An earthquake with a magnitude of 6.3 rocked Croatia again on Tuesday (29/12). At least two people were killed, including a 12-year-old girl, and dozens of other residents were injured.
The European Mediterranean Seismological Center (EMSC) noted the earthquake occurred about 46 kilometers southeast of the Croatian capital, Zagreb. The day before, the same location was shaken by an earthquake measuring 5.2 M.
“Our city is completely destroyed. Children are dead,” Mayor of Petrinja, Darinko Dumbovic, said in a statement to local TV station HRT TV, as reported by the Associated Press.
The worst damage occurred in the city of Petrinja, which has a population of around 25 thousand people. The city’s power grid was down.
Dumbovic described half of the city as being destroyed by a nuclear bomb attack in Hiroshima City, Japan.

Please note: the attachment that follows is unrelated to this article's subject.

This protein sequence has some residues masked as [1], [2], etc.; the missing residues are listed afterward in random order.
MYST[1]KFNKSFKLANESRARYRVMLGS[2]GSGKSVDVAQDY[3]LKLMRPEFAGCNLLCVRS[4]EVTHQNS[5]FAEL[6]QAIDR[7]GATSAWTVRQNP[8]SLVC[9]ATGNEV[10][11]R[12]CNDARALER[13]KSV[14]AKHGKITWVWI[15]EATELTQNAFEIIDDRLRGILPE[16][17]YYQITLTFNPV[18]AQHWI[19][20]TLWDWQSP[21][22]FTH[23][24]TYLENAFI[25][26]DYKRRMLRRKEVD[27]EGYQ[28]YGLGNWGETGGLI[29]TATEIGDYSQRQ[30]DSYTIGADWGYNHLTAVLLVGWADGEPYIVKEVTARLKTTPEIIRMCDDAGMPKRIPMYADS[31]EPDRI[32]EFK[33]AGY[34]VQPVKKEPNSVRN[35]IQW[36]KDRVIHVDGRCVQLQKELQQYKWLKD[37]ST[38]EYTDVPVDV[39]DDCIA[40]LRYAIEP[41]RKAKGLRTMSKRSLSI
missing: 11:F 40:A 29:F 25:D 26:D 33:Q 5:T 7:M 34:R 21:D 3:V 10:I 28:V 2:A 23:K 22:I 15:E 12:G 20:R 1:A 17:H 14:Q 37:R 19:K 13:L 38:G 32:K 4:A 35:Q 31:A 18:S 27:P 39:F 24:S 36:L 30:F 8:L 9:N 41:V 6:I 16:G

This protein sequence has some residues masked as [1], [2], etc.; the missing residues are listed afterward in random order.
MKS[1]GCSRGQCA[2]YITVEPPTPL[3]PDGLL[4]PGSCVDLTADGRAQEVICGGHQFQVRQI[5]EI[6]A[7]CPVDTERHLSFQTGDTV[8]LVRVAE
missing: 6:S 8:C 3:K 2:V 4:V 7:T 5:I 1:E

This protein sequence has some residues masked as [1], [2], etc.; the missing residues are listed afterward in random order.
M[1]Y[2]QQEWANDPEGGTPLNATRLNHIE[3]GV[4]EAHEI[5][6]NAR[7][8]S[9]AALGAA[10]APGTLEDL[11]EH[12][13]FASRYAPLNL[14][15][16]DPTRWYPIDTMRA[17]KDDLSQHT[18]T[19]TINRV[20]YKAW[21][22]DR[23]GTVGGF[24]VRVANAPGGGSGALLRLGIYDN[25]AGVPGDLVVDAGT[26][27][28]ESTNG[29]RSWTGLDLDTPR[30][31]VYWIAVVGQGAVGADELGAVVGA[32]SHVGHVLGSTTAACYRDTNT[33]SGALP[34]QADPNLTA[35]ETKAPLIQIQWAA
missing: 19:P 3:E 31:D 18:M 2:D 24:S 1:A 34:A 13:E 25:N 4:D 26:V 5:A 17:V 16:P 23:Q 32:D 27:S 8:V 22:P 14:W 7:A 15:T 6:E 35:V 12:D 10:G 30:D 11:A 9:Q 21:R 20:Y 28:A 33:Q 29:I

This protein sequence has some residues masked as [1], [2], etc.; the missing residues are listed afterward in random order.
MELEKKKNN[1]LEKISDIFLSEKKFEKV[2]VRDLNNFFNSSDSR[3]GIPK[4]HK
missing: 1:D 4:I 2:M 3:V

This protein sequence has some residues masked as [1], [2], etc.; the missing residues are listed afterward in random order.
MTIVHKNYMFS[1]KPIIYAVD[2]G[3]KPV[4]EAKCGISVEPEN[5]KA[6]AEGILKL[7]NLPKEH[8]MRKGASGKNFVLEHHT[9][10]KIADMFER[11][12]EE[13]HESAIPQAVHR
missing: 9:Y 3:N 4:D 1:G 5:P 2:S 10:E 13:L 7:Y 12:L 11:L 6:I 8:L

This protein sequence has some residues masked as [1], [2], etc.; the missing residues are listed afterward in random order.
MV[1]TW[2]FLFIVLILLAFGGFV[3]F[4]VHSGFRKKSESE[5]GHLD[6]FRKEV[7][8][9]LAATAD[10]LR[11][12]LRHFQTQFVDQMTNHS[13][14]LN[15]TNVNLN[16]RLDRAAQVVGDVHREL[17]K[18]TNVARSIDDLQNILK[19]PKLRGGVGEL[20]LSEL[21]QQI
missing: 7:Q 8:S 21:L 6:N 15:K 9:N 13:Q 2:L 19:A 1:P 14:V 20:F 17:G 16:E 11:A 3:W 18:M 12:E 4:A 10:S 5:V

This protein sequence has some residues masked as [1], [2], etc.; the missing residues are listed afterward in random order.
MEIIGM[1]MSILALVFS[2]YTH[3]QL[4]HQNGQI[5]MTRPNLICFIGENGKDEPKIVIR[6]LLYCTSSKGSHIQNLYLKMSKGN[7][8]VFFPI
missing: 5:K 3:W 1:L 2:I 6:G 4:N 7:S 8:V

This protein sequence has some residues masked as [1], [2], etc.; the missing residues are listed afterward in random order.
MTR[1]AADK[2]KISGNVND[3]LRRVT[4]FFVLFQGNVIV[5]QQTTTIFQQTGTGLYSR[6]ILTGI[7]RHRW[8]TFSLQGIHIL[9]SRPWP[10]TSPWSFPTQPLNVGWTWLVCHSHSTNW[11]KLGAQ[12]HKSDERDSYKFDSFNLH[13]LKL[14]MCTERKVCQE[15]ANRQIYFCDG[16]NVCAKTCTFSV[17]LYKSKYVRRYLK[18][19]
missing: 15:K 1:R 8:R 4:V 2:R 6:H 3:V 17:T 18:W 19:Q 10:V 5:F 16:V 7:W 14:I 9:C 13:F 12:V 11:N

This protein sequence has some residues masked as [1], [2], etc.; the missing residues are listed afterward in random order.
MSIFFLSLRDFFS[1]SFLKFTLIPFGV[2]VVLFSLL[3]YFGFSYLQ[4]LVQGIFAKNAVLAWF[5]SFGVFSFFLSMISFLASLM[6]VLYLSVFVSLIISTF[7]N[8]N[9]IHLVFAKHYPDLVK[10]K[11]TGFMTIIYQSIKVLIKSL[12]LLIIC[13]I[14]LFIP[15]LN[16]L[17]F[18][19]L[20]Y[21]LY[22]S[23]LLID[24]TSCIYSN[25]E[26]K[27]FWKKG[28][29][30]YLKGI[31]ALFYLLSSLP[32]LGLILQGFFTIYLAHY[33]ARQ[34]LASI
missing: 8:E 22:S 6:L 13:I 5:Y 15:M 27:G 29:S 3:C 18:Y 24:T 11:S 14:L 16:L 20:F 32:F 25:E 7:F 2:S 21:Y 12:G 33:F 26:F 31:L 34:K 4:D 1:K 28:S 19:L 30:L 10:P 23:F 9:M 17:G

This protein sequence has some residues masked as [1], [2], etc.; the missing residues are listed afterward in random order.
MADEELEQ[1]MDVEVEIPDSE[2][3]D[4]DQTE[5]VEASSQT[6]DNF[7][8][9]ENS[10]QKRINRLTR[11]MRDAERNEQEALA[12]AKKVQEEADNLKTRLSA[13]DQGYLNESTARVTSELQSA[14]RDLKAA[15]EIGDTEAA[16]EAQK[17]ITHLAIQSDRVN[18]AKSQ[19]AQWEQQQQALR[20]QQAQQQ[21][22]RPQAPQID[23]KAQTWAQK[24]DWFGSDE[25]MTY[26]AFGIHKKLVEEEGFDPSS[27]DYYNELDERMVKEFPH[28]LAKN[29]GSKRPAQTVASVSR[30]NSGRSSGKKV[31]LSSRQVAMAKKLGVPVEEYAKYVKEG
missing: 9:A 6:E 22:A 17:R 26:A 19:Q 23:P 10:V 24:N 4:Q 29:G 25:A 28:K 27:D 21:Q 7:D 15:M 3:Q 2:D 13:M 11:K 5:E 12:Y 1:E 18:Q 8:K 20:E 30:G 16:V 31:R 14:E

Croatian Prime Minister Andrej Plenkovic and other members of the government cabinet rushed to the site after the earthquake.
“Most of the Petrinja centers are in the red zone, meaning that the majority of the buildings are unusable,” Plencovic said.
Plencovic also said that the army had prepared 500 barracks to accommodate residents. Some residents were also directed to take refuge at a nearby hotel.
“Nobody should be outside in the cold tonight,” he said.
AFP reported, the earthquake made residents panic running for shelter. Rescuers were dispatched to comb the debris.
Croatian Health Minister Vili Beros said Covid-19 patients and others from a local mental hospital would be moved to another city to make room for earthquake victims.
“I’m afraid, I can’t contact anyone at home because the telephone network is down,” a woman in Petrinja told TV station N1.
Previously, Before the second earthquake, an earthquake with a magnitude of 5.2 rocked central Croatia and the capital of Zagreb, Croatia on Monday (28/12) morning. The EMCS reported earthquake shocks were felt in areas outside Zagreb and no casualties had been reported although many buildings were damaged.
The earthquake that occurred on Monday at 5.30 am local time woke residents who were still sleeping. The mayor of Petrinje, Darinko Dumbovic, said the earthquake could crack the walls of buildings.